Here are some fascinating and shocking facts:

  • EPA studies found levels of about a dozen common organic pollutants to be 2 to 5 times higher inside homes than outside. (source)
  • The average indoor radon level is estimated to be about 1.3 pCi/L, and about 0.4 pCi/L of radon is normally found in the outside air. (source)
  • Poor indoor air quality negatively affects the health of more than 15 million Americans who have asthma and the 28 million who suffer from hay fever and other allergies. (source)

To improve the indoor air quality of our new home, we have adopted several strategies, which will be described below.

Reducing sources of pollutants

  • All interior paints were "low VOC" (volatile organic compounds).  Not only will this reduce the concentration of these compounds when we move in, but it avoided the stench of "new paint" for the workers.
  • Our carpeting (Mohawk SmartStrand) features the "IAQ Green Label Plus" designation from the Carpet and Rug Institute.  Green Label Plus is designed for architects, builders, specifiers and facility managers who want assurances that carpet and adhesive products meet the most stringent criteria for low chemical emissions.
  • Common sources of formaldehyde, a known carcinogen, are reduced: insulation is formaldehyde free and particle board in cabinetry is sealed to keep formaldehyde from off-gassing.

Ventilation and filtration

In old, drafty houses, the plenty of ventilation comes through cracks in the building envelope, resulting in energy loss.  Newer "tight" construction eliminates these unwanted drafts to save energy, but at the expense of having stale air.  Ultra-tight construction, with techniques such as spray foam and advanced sealing (as we have done) decreases the natural air turnover even more.

To keep the air fresh while reducing the energy loss, we have installed a Heat Recovery Ventilator. This system exhausts air from the inside to the outside, and draws in fresh air from the outside. When doing this, the streams of air pass by each other in the "core."  They do not mix, but heat is transferred from the warmer air to the cooler air.  This results in the recapture of around 40-50% of the energy that was used to heat or cool the air.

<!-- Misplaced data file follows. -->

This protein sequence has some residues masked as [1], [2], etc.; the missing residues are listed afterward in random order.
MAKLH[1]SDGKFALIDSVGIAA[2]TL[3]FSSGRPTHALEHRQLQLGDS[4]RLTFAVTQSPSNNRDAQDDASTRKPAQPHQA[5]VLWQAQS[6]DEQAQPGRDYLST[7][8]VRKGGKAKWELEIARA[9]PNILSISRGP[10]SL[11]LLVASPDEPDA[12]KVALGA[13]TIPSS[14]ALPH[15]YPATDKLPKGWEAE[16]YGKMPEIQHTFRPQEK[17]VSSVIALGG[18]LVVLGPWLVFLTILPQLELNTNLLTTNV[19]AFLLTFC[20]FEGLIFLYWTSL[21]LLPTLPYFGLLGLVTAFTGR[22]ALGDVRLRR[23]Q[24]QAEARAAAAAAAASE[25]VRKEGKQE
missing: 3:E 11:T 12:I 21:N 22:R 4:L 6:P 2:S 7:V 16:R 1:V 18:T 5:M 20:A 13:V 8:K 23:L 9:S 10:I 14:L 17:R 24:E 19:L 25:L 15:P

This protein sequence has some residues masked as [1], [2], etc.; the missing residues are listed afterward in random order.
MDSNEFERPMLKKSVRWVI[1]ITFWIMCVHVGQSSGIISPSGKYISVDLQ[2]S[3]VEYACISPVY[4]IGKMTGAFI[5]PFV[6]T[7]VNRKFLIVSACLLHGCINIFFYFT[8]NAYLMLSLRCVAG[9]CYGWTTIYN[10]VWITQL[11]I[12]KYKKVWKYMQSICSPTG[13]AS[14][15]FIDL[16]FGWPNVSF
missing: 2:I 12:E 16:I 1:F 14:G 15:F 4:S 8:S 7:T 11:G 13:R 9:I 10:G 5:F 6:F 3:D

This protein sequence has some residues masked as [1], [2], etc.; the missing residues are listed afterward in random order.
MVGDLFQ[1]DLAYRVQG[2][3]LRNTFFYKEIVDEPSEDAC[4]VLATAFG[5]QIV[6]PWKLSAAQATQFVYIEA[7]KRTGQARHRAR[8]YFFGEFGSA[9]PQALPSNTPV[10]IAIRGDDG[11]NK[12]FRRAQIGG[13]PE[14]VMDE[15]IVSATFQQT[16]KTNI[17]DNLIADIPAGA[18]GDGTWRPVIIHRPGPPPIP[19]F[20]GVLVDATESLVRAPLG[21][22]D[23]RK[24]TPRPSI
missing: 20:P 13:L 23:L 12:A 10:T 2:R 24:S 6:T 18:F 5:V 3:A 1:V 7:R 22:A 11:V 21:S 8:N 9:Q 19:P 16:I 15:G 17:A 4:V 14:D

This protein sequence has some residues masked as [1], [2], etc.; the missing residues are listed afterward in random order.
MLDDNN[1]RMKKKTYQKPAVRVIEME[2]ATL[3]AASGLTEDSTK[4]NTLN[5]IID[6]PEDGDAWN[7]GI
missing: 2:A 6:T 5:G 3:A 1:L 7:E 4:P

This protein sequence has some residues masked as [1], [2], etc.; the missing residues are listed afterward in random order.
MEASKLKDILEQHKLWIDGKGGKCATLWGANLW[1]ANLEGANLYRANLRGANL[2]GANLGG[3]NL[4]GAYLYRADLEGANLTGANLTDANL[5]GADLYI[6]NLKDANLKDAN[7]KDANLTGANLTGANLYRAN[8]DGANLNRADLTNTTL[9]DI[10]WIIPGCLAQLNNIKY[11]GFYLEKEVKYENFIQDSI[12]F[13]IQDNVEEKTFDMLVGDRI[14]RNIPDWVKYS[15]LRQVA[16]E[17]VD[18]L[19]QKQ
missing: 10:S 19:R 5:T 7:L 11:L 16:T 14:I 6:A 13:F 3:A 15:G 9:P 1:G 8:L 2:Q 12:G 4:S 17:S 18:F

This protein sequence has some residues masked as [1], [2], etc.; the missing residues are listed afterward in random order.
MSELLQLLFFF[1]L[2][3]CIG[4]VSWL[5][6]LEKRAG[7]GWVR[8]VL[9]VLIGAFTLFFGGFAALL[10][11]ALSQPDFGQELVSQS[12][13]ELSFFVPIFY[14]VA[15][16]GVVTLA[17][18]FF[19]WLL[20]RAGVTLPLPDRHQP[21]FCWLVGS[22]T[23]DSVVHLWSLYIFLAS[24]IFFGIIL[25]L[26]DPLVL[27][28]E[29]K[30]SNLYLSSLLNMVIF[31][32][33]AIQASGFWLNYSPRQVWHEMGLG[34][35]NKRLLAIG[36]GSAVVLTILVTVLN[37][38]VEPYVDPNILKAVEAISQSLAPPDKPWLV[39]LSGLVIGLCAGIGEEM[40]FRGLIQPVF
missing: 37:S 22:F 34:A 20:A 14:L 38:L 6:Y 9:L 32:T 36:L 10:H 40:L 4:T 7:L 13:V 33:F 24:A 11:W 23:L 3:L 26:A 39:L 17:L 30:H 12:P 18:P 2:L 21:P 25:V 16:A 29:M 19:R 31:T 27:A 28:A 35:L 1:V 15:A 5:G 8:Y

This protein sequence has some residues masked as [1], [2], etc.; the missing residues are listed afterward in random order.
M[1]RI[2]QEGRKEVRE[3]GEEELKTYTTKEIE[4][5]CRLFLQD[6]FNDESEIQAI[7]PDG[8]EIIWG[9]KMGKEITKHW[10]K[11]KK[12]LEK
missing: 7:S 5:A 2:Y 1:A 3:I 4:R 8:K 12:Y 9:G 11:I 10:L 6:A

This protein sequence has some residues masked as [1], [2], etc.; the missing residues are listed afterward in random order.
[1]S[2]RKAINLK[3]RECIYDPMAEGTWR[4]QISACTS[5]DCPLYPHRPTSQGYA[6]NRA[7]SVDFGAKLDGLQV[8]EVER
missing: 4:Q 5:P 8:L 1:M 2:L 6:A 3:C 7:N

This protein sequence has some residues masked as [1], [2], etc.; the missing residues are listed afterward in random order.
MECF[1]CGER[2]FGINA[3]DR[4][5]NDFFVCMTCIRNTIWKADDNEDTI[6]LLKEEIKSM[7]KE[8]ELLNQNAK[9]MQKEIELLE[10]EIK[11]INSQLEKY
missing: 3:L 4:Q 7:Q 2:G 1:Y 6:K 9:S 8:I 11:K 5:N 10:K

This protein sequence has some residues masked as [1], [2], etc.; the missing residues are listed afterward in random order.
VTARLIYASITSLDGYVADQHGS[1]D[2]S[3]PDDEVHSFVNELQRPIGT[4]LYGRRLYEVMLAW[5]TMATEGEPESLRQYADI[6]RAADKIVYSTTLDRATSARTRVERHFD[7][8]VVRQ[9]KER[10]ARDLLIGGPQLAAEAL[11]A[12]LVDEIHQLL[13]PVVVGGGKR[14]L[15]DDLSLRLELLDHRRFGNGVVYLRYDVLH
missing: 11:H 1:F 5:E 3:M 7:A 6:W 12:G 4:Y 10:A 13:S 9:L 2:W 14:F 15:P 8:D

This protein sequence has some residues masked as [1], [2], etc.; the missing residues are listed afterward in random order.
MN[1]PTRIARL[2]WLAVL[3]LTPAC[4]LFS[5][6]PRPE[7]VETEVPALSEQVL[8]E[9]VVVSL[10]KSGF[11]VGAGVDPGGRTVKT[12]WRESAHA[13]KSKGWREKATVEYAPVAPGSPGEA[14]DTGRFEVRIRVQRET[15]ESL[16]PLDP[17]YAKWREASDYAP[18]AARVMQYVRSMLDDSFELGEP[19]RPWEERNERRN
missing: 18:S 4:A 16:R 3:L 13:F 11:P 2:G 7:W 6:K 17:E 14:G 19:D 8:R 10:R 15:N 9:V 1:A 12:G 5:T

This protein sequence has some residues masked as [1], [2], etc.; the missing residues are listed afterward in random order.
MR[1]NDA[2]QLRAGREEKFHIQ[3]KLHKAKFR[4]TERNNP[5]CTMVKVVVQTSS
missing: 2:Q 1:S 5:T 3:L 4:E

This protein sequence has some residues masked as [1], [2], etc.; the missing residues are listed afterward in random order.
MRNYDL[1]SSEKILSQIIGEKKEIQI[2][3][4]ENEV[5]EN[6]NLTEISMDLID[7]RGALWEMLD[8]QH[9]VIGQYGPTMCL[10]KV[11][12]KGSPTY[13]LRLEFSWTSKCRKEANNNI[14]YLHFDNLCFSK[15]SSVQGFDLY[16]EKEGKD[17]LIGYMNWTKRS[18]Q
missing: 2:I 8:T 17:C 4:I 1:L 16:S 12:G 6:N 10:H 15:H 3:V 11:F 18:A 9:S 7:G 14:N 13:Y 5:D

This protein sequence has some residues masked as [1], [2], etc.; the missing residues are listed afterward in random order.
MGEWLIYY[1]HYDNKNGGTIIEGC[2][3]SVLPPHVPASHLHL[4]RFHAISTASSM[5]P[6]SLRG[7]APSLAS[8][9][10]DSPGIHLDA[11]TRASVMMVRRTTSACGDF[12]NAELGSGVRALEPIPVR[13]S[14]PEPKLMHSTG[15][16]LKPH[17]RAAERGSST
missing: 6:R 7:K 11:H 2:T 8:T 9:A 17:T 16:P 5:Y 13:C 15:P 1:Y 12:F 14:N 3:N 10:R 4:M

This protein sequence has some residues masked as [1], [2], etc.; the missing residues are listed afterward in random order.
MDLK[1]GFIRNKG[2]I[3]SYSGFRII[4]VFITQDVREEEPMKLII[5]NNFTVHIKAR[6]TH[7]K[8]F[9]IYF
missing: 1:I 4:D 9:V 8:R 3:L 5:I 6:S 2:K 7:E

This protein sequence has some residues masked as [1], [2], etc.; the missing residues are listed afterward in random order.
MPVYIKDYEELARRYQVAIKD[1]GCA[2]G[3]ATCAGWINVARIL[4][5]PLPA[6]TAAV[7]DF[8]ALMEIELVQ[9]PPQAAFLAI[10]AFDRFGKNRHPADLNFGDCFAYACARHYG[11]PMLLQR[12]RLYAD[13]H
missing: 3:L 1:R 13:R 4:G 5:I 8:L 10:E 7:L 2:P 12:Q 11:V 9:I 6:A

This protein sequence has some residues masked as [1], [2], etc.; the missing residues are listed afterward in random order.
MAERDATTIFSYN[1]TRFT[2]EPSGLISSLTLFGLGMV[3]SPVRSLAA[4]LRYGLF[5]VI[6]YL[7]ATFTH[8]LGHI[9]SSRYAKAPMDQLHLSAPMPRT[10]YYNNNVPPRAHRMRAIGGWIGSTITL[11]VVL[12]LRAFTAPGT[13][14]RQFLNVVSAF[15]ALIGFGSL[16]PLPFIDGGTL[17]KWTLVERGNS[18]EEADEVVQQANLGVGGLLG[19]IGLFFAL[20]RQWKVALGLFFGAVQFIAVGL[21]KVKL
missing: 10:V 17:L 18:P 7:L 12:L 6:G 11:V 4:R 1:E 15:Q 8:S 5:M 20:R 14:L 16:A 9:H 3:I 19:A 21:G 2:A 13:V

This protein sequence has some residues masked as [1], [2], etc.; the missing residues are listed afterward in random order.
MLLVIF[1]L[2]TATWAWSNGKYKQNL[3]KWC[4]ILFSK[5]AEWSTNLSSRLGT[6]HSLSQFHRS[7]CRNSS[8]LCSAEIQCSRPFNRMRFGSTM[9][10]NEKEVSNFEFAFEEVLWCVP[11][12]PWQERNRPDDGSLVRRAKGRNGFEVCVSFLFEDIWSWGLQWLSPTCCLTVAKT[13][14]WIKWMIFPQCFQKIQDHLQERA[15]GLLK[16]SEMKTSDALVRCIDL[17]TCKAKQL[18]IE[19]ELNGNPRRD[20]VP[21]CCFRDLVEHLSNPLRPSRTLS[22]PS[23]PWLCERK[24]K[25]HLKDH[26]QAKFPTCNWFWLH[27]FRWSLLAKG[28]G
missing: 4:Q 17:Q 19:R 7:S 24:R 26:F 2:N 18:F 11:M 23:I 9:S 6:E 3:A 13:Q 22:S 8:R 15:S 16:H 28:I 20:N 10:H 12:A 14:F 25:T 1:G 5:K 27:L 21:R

The following diagram from Popular Mechanics indicates how a typical HRV works.  (Click on the picture for the article which explains all this in greater detail.)


Our HRV also contains a HEPA filter. As air is filtered through the system -- either exchanged with the outside or recirculated in the unit -- it passes through a filter that removes dust and allergens.

Radon mitigation

Radon is a radioactive gas that’s invisible and can neither be smelled nor tasted. It is produced from a natural breakdown of uranium in soil, water and rock and can contaminate the air we breathe. According to a recent National Academy of Sciences study, radon is the second leading cause of lung cancer in the U.S. today behind smoking.

A sealed sump pit was a requirement for Energy Star qualification of the home. A rough-in radon mitigation system was good for a couple points on the Green Built Home checklist. The total charge to us for the sealed pit and the passive system was $500.  (Note, the passive system consists of a 4 inch diameter PVC pipe running from the sump pit out through the roof.)

As it turned out, Focus on Energy offers a $250 rebate for an "active sub-slab and moisture management and ventilation system" -- and the cost to us to add a fan was about $200. Thus, the option to add the fan was cash-flow positive, so we got the complete solution up front.